My lost life

I  wish I could tell you that managing to get my wheelchair out of the house and into the spring u sunshine filled me with joy it it didn’t . My sister  my carer and gareth all dragged and  manoeuvred me down the ramp and across the road so that I could feel warm sun on my face and see the lovely blossom on the tree. And yes it was good to feel the warmth of the sun but it  also painfully reminded me lof past springs when I strolled in the park with Scrappy or went shopping  for new clothes , things I will never do again. No, I will never again paddle in the sea,  or eat a huge ham and pineapple Pitza which was my Saturday night treat , jump into my car and switch on the CD player as I  drove off down the road. So when I got I inside I just couldn’t stop crying despite my sisters best effortss to console me .

Sometimes the pain of living in this disabled state really does feel too much to bear.

however a visit from  an olld friend from Cheshunt school gave me a few good laughs at some of the madness there and the fun we also had. and for a short while I was transported back to my healthy life. I d also received an e mail from an ex pupil from Cheshunt and three more messages from ex pupils following my blog.

but I wish with all my heart I didn’t have to die.

9 thoughts on “My lost life

  1. Dear Lindy
    Met you once in Shrewsbury with Gareth.Still remember the occasion very well.
    Following your blog and thinking of you.
    Love to you(and my friend Gareth)
    Rudi x

    • Thank you its much appreciated! rememer our meeting a lovely suprise a good chat

  2. You have no idea how much good you are doing. Your book was an inspiration. For each and every one of us, young or old, healthy or sick, this could be our last spring. King Solomon wisely said that time and unforeseen occurrence befall us all. You’ve given me a new insight into my own world and taught me to appreciate each blessing I have. You’ve also helped my family and me to know better how to help a dear family friend who recently had his peg fitted and found it hard. His wife is struggling and needs support too of course. Please be assured that there are answers to questions such as why do we die, is there any hope for the dead, does God care? The time is coming, and it will be soon, when death will be no more. Revelation chapter 21 verse 4. Please feel free to reply to this, even if it’s just to shout at me! By the way, I was also head of English. Much love, Lynne x

  3. Life is very hard for you, Lindy. I wish you peace, and the strength to endure your suffering. I am touched by the love shown to you by people in your life and other replies to this blog.

  4. Lynne, wouldn’t the world be a bit overpopulated if there were no more death?
    Think of the immortality as described by Swift in Gulliver’s Travels. Not a great recommendation. My father in law, at 91 is often worrying that he has out-stayed his welcome and outlived his usefulness.. My mother also endures the suffering of old age. Remember what Helen Burns said (and I believe you know this novel very well, Lindy) – something like, by dying now I avoid greater suffering later on. She was only a teenager.

    Lindy, at least you have a literary legacy.
    You have 2 sons and a long marriage.
    You’ve done a lot of good in the world, educating the young.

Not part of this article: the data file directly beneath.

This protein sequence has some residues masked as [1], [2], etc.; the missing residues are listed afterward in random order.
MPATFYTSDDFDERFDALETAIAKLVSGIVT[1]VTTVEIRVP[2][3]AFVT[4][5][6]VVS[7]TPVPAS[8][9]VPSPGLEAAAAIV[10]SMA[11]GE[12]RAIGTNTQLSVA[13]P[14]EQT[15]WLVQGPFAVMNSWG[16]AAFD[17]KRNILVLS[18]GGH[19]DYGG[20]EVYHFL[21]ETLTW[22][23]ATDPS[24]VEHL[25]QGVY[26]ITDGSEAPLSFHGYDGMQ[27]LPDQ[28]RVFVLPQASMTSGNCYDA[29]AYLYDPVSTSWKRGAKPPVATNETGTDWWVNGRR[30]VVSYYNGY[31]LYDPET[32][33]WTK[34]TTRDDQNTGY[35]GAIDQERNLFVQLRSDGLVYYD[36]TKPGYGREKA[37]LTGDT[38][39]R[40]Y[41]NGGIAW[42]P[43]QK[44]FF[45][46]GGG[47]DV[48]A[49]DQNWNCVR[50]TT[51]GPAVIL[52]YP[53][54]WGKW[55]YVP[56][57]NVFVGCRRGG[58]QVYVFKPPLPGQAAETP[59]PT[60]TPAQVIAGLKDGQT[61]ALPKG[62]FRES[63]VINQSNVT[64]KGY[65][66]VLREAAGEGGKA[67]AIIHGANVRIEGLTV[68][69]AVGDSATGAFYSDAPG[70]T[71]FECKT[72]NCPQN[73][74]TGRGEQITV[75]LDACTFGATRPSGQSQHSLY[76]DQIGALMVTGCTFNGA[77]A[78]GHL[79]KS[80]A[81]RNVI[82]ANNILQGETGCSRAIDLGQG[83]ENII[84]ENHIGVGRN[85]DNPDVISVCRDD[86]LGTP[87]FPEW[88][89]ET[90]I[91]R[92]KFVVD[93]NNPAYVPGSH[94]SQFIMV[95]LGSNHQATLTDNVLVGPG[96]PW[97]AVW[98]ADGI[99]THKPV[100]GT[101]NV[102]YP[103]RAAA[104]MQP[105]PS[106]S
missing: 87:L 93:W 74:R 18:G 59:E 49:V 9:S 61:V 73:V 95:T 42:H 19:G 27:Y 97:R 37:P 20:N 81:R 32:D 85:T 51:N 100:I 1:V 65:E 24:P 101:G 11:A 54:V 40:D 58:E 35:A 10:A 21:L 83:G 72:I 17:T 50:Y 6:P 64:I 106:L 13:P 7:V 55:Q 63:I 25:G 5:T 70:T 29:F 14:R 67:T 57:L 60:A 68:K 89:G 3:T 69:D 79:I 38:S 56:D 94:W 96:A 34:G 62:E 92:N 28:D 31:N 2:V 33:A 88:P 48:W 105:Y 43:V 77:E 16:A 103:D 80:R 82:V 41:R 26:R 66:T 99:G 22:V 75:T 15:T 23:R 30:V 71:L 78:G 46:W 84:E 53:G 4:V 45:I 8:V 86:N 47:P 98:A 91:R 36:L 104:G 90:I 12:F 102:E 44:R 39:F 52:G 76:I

You’ve had a lot of fun in life.

    Would you have preferred to die suddenly and not know this period of decline and invevitability? If that had been the case, you would not have written your book. But you would also have been spared present suffering.

    As J M Keynes said, – In the long run we are all dead.

  5. Hi Lindy

    It was really lovely to see you on Saturday. Hope to see you again soon. very happy to come up after work and learn how to lift you from your chair to wheelchair & back again so that you’re comfortable and can get out of the house. equally i can understand why that breaks your heart in reminding you what you used be able to do. just let us know.

    wish i could find something comforting to say. all of what’s happening is just so not fair, i can’t begin to imagine how frightened or angry you are – and why wouldn’t you be?

    big hug xxx

  6. Hi Lindy. I follow your blog and keep thinking if the last time we were all together back at college on that reunion day- with no hint of things to come. I wish you could be transported back to that day, laughing and joking like you always did. I see your nephew is running in the marathon tomorrow. Brighton is full of people and excitement and all the route preparations are now in place. I made a donation. You have done a lot of good already with your book and I know it has given support to others in a similar position. Hopefully the money raised will help in some way. All my love to you lovely Lindy xxxxx
    Sue xxxx

  7. Hi Lindy.
    My family and friends and I talk about you a lot. You are truly an inspiration around this country. And I don’t mean in a saintly way, but in a witty and brilliant way. I guess at the moment in a way which none of us wish to contemplate.
    Because of you so many of us (really, you may have no idea how far your story and your writing has affected people) talk `about you and how awful your situation is. I think about you a great deal.
    Reading your book a year ago changed my life, and made me realise how lucky we all are. I would wish with all my heart – and I have cried over so many of your comments – that you might have a normal day with Scrappy and that pizza. Alice xx

  8. Dear Lindy, please don’t worry about dying, most deaths even from MND are peaceful and you’ll probably just drift away quietly with no suffering. My husband had the same rotten illness and we worried ourselves silly about ‘The End’ which was a complete and utter waste of time. Nothing can make up that lost time. Won’t say any more because it all sounds so trite but my thoughts are with you.